What are the funding options for hospitality businesses?

Hospitality businesses have faced a number of challenges in the last couple of years. Find out what funding and support is available.

It feels like the hospitality sector has been in crisis for a while. And it’s not all down to the pandemic either: along with rising energy prices and the cost of living, hospitality businesses have rail strikes, cyber security risks and a Brexit-induced labour shortage to contend with.

But even during the hard times, plenty of bars, hotels and restaurants manage to thrive. Whether you’re starting a hospitality business, in a position to expand or are looking for some extra financial support during a difficult period, here’s a list of the main funding options right now, so you can figure out what works best for your business.

Help with energy bills

Like a lot of British households, a large number of businesses need help with their energy bills right now, and that includes firms in the hospitality sector. That’s why the government created the Energy Bill Relief Scheme (EBRS), which was rolled out in October 2022 to help businesses deal with rising energy costs, by offering a cost cap on gas and electricity unit rates. If you haven’t already taken advantage of the scheme, you can read all the details here.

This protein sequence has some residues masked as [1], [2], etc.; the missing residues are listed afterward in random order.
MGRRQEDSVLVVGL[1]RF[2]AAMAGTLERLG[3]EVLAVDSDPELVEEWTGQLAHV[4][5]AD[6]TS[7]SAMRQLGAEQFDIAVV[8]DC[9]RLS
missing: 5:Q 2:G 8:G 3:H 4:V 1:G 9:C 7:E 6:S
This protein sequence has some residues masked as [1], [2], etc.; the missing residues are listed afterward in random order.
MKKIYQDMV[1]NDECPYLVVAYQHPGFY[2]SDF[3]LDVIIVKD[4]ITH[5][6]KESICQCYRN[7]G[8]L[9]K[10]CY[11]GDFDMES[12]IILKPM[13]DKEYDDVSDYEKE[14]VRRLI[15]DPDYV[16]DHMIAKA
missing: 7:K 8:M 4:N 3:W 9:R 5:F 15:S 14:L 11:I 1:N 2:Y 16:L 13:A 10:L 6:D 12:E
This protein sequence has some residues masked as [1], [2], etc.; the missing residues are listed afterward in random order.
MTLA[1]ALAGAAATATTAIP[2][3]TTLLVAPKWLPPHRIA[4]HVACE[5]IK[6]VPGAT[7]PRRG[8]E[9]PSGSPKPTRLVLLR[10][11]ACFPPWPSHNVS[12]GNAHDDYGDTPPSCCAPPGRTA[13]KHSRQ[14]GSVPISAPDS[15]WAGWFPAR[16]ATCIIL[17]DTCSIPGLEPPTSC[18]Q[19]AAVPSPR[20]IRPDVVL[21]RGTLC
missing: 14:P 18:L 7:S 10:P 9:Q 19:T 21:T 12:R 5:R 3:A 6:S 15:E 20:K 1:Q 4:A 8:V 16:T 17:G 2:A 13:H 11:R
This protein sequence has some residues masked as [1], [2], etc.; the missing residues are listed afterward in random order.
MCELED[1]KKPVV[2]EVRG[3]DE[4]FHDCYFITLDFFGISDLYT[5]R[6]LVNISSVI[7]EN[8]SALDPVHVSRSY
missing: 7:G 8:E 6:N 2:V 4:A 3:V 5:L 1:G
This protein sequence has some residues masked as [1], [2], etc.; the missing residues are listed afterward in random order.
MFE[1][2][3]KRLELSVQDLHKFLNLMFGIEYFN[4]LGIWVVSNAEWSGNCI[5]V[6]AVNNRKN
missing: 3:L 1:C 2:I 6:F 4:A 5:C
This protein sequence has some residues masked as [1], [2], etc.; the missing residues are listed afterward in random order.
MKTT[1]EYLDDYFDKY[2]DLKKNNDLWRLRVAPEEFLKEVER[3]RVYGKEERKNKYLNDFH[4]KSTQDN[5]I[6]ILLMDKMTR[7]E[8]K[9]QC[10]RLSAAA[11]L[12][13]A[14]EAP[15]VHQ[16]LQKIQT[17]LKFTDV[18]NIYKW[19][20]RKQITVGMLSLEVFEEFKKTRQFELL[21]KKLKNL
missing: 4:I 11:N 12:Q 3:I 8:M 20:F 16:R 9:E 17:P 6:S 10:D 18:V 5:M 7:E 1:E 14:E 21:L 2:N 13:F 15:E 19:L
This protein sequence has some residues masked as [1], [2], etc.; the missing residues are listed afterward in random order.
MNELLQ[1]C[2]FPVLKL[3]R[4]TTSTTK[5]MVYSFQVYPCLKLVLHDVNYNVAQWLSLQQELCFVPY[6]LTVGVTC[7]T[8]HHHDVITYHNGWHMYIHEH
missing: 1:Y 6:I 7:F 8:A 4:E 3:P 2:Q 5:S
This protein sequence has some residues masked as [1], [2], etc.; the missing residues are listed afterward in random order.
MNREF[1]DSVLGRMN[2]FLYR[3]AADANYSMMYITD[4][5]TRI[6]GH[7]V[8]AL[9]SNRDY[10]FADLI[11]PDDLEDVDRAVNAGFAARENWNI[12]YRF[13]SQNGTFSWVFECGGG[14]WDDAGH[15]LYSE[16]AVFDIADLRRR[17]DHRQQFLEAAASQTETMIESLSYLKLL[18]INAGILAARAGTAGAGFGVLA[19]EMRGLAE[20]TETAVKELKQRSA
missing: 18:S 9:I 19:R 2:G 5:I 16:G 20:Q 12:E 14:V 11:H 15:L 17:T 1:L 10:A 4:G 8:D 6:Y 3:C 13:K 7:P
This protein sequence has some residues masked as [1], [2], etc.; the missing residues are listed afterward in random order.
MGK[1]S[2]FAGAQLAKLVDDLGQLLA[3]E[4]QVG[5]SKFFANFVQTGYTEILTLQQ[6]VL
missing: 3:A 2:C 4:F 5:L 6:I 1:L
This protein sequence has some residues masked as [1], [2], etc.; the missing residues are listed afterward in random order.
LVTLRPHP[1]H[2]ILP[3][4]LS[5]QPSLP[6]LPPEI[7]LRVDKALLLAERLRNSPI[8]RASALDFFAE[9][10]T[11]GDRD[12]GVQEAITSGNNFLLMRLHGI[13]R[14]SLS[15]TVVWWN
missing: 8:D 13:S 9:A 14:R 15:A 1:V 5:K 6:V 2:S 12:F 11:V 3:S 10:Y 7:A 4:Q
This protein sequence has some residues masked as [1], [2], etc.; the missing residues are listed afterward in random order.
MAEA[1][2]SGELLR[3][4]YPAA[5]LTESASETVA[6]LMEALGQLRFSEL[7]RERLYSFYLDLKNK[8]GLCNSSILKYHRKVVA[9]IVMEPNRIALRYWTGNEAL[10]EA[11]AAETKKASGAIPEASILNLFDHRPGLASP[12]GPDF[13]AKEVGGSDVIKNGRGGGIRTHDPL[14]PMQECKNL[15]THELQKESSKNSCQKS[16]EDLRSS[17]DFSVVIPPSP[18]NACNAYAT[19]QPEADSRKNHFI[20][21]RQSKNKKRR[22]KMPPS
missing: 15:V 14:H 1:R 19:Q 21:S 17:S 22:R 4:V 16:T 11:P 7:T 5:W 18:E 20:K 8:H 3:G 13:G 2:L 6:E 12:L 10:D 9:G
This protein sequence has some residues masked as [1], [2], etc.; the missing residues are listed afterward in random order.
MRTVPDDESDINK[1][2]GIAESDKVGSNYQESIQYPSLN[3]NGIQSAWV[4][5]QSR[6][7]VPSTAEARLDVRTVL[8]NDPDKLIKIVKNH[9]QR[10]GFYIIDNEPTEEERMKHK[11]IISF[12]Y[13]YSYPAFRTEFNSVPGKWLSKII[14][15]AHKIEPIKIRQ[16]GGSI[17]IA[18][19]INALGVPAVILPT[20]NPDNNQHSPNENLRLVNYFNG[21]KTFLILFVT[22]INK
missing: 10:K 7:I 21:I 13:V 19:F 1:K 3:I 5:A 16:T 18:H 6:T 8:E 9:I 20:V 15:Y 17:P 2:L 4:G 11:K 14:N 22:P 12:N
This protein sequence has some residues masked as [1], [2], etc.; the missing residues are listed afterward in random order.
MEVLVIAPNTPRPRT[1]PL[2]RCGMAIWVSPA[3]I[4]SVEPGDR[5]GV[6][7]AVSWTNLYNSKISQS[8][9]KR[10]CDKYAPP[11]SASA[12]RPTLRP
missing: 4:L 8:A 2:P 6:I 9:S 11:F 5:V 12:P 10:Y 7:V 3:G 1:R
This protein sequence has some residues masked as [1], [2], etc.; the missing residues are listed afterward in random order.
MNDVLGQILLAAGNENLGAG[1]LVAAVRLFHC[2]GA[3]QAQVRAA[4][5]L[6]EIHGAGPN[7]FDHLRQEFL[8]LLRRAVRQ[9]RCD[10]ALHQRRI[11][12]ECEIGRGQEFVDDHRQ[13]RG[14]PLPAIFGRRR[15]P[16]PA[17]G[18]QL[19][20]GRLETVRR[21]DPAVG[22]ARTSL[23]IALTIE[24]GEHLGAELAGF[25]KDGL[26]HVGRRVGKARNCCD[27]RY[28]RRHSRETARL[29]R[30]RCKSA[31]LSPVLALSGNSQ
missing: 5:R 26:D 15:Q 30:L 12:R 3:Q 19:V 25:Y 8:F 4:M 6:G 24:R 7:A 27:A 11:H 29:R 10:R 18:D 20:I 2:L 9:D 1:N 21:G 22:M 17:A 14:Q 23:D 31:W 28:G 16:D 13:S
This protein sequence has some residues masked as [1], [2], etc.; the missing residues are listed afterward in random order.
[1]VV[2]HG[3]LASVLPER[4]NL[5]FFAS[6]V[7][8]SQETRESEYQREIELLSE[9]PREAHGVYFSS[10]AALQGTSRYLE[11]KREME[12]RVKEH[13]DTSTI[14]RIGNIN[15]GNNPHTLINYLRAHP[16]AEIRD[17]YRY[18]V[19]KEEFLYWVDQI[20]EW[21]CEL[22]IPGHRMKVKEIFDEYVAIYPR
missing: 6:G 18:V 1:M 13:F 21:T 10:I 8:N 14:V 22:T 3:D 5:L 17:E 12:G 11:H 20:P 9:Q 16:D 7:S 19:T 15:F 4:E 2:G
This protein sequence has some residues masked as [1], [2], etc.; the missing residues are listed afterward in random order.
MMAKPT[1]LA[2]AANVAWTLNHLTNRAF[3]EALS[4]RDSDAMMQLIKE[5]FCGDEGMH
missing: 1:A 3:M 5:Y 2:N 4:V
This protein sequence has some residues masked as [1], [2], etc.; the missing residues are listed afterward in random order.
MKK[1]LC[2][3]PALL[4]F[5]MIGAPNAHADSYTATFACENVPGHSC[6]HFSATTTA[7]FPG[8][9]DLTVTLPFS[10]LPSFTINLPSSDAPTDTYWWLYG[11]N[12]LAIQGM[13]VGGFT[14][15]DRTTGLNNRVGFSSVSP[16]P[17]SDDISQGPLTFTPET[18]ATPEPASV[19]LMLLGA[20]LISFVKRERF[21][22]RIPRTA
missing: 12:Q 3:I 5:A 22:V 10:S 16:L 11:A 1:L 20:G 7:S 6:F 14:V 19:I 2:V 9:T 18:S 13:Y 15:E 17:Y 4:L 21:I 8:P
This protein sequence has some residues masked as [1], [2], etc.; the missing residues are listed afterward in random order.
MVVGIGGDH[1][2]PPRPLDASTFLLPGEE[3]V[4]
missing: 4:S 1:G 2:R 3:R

The government has been keen to stress that EBRS was put in place as a temporary measure, designed to be replaced by something else further down the line. In January 2023 the Treasury did just that, announcing the Energy Bills Discount Scheme (EBDS), which involves a discount on energy prices rather than a cost cap. So support is being scaled back to some extent, but the government says the change is partly because wholesale gas prices have fallen since the first scheme was announced.

As with EBRS, energy suppliers will automatically apply reductions to the bills of all eligible organisations as part of the new scheme, so you don’t need to apply to get your discount. Depending on when you’re reading this, it’s also worth noting that EBRS runs to the end of March 2023, with EBDS starting on 1 April 2023 and expected to last for a whole year.

Grants, charities and local funding

Many operators made use of hospitality business grants, the furlough scheme and business rates relief during the height of coronavirus restrictions, but all of these schemes have since been withdrawn. For those seeking out business grants for hospitality today, your best bet is probably a charity or your local council.

If your business is already working to be sustainable, or you’re ready to make your business more green, you might be eligible for an environmental grant. Glasgow City Council is currently offering Green Business Grants, where you can get up to £10,000 to finance projects designed to manage waste, reduce emissions and be more energy-efficient. The West of England Combined Authority has offered a similar scheme too, so it’s worth finding your local council’s website and seeing what’s out there, as new programmes are constantly emerging.